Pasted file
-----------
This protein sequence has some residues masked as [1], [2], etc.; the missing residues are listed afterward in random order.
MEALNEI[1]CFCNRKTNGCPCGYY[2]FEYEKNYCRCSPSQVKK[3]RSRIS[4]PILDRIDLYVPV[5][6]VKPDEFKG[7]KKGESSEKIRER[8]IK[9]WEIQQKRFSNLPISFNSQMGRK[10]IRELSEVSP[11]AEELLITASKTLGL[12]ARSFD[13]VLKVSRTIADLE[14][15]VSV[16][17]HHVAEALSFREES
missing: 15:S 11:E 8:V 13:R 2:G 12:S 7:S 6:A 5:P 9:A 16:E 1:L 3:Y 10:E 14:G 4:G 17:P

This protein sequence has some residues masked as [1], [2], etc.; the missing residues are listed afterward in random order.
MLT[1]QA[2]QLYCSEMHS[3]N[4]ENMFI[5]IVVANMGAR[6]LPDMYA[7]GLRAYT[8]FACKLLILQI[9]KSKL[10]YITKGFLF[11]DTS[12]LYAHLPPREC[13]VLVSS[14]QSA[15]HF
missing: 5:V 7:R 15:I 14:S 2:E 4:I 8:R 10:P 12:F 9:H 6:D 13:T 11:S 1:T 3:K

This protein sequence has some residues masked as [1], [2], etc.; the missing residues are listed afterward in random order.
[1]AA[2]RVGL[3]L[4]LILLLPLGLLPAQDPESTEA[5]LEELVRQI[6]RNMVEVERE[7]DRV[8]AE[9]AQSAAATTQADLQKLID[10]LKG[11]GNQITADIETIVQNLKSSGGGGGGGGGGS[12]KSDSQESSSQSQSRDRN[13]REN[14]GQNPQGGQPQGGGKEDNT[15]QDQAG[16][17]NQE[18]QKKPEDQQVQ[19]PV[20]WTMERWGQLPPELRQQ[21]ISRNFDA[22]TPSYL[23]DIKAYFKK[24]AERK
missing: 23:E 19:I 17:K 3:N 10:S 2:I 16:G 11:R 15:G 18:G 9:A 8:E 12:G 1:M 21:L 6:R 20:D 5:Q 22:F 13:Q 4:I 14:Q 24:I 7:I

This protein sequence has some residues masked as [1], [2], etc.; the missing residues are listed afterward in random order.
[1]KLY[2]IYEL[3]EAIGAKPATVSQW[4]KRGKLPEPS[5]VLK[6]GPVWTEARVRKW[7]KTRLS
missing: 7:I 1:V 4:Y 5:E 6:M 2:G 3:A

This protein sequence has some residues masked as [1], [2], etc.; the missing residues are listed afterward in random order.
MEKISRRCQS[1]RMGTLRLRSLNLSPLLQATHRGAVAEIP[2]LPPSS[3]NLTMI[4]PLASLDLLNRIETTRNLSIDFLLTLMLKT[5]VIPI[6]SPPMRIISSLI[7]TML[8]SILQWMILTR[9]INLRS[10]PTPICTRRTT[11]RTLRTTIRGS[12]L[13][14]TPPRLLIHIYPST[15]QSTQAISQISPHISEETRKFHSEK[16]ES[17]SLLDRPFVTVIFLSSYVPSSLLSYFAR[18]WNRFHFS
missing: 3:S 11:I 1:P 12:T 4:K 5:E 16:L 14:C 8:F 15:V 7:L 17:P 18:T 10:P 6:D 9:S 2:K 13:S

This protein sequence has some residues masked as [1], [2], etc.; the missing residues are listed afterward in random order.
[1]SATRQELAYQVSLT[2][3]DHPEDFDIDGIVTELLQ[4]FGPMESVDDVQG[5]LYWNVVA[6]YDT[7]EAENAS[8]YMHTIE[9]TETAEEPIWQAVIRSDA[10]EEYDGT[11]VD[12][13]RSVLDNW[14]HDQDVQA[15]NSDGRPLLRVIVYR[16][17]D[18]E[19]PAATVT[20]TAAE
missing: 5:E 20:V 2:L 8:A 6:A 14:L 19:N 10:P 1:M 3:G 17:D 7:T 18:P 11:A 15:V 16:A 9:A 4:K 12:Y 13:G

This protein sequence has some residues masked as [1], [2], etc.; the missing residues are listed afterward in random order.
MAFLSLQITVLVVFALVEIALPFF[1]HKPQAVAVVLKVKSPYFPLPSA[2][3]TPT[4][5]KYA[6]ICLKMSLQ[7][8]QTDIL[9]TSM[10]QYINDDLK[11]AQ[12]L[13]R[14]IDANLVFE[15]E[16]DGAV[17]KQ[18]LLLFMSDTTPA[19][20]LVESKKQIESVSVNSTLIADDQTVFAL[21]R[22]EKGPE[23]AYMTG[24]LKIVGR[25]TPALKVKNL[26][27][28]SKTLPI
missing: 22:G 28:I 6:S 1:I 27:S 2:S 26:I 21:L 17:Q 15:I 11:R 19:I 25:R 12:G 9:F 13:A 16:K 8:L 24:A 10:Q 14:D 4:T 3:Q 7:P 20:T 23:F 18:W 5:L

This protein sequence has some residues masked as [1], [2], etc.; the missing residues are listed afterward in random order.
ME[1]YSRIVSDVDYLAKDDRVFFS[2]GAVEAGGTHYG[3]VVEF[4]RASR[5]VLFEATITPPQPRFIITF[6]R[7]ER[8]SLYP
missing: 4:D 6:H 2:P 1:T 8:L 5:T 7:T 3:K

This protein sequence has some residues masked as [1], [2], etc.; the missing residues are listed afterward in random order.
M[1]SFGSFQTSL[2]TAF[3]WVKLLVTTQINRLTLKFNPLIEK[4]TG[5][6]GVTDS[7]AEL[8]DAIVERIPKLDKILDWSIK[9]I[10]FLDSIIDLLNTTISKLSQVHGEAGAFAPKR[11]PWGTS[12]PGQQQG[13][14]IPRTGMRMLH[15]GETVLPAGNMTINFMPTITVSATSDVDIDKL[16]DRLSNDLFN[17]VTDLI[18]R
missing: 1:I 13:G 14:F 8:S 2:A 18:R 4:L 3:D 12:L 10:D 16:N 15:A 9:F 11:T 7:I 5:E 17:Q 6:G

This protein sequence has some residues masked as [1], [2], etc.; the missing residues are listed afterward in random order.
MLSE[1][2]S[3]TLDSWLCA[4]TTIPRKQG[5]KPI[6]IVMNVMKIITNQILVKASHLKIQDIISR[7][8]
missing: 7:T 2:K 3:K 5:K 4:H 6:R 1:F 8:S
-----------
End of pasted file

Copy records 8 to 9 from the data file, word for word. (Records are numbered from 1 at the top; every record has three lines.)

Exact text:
This protein sequence has some residues masked as [1], [2], etc.; the missing residues are listed afterward in random order.
ME[1]YSRIVSDVDYLAKDDRVFFS[2]GAVEAGGTHYG[3]VVEF[4]RASR[5]VLFEATITPPQPRFIITF[6]R[7]ER[8]SLYP
missing: 4:D 6:H 2:P 1:T 8:L 5:T 7:T 3:K

This protein sequence has some residues masked as [1], [2], etc.; the missing residues are listed afterward in random order.
M[1]SFGSFQTSL[2]TAF[3]WVKLLVTTQINRLTLKFNPLIEK[4]TG[5][6]GVTDS[7]AEL[8]DAIVERIPKLDKILDWSIK[9]I[10]FLDSIIDLLNTTISKLSQVHGEAGAFAPKR[11]PWGTS[12]PGQQQG[13][14]IPRTGMRMLH[15]GETVLPAGNMTINFMPTITVSATSDVDIDKL[16]DRLSNDLFN[17]VTDLI[18]R
missing: 1:I 13:G 14:F 8:S 2:A 18:R 4:L 3:D 12:L 10:D 16:N 15:A 9:F 11:T 7:I 5:E 17:Q 6:G